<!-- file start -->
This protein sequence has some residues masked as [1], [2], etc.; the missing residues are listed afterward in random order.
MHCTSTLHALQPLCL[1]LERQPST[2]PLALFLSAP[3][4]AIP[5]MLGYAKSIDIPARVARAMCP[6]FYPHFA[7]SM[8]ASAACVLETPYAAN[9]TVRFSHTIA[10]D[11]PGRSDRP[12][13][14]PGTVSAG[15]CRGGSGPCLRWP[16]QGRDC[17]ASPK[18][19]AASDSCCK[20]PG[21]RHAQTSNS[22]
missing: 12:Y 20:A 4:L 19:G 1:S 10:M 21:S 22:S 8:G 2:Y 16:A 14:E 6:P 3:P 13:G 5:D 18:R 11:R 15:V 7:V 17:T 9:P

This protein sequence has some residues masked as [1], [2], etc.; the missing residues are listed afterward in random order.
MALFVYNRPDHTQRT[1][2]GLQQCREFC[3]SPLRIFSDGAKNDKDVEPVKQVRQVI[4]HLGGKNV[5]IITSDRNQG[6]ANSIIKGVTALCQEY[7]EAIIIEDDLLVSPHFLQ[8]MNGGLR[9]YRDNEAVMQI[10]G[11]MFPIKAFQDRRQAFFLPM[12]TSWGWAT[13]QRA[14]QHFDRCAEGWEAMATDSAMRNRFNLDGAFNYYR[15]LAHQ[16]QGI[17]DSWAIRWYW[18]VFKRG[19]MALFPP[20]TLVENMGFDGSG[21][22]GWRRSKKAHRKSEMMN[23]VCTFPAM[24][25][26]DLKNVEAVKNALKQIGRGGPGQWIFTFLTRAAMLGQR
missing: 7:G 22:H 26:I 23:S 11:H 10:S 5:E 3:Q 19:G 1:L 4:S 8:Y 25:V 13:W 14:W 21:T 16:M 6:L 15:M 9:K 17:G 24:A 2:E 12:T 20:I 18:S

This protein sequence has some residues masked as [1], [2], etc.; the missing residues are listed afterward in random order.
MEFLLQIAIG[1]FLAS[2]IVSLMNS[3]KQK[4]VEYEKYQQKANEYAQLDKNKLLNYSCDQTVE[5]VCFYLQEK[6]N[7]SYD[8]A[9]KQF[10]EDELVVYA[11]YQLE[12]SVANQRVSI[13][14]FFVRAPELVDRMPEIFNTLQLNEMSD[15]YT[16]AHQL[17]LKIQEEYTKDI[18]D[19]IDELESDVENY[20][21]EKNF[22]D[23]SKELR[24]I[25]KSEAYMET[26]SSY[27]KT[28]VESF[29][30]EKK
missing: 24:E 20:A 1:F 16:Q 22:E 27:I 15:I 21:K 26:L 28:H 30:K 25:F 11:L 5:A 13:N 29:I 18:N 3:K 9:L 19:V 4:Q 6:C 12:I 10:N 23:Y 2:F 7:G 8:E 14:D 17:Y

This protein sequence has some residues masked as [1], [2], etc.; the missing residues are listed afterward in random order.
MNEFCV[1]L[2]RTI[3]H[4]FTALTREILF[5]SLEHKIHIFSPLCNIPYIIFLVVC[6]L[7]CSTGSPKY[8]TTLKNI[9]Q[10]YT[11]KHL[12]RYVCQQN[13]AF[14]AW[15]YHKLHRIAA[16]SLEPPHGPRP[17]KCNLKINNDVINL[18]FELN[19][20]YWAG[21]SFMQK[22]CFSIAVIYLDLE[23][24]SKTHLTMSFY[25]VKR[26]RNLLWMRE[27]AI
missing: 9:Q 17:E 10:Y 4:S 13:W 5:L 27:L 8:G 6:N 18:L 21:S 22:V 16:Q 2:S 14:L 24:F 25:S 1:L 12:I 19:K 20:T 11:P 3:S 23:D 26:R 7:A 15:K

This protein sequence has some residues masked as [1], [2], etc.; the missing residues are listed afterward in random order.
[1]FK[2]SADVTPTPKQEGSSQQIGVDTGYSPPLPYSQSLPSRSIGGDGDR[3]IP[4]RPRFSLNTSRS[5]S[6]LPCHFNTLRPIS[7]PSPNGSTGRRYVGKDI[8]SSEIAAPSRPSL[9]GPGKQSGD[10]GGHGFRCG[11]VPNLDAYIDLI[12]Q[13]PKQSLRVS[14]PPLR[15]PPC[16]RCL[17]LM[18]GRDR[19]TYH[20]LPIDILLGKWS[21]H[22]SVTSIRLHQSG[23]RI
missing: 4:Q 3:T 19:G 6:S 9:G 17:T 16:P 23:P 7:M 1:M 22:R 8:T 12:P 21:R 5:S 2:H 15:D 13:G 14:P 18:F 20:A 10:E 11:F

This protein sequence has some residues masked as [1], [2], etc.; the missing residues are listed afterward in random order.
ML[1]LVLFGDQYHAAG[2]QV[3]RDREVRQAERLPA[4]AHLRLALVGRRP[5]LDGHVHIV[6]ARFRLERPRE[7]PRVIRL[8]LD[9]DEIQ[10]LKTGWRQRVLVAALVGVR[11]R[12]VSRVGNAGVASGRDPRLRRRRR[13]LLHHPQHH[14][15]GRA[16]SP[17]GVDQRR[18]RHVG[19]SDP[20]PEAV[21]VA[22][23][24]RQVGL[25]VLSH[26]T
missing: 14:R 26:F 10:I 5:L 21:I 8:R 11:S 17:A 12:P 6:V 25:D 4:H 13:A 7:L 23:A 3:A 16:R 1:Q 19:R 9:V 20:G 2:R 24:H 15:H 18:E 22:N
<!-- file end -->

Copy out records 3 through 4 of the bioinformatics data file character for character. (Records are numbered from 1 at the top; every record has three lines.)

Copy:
This protein sequence has some residues masked as [1], [2], etc.; the missing residues are listed afterward in random order.
MEFLLQIAIG[1]FLAS[2]IVSLMNS[3]KQK[4]VEYEKYQQKANEYAQLDKNKLLNYSCDQTVE[5]VCFYLQEK[6]N[7]SYD[8]A[9]KQF[10]EDELVVYA[11]YQLE[12]SVANQRVSI[13][14]FFVRAPELVDRMPEIFNTLQLNEMSD[15]YT[16]AHQL[17]LKIQEEYTKDI[18]D[19]IDELESDVENY[20][21]EKNF[22]D[23]SKELR[24]I[25]KSEAYMET[26]SSY[27]KT[28]VESF[29][30]EKK
missing: 24:E 20:A 1:F 16:Q 22:E 27:I 15:I 21:K 26:L 28:H 30:K 25:F 11:L 5:A 13:N 29:I 18:N 3:K 9:L 19:V 4:Q 6:C 12:I 10:N 23:Y 2:F 7:G 8:E 14:D 17:Y

This protein sequence has some residues masked as [1], [2], etc.; the missing residues are listed afterward in random order.
MNEFCV[1]L[2]RTI[3]H[4]FTALTREILF[5]SLEHKIHIFSPLCNIPYIIFLVVC[6]L[7]CSTGSPKY[8]TTLKNI[9]Q[10]YT[11]KHL[12]RYVCQQN[13]AF[14]AW[15]YHKLHRIAA[16]SLEPPHGPRP[17]KCNLKINNDVINL[18]FELN[19][20]YWAG[21]SFMQK[22]CFSIAVIYLDLE[23][24]SKTHLTMSFY[25]VKR[26]RNLLWMRE[27]AI
missing: 9:Q 17:E 10:Y 4:S 13:W 5:L 27:L 8:G 6:N 18:L 21:S 22:V 16:Q 2:S 14:L 24:F 25:S 1:L 12:I 19:K 20:T 11:P 3:S 23:D 26:R 7:A 15:K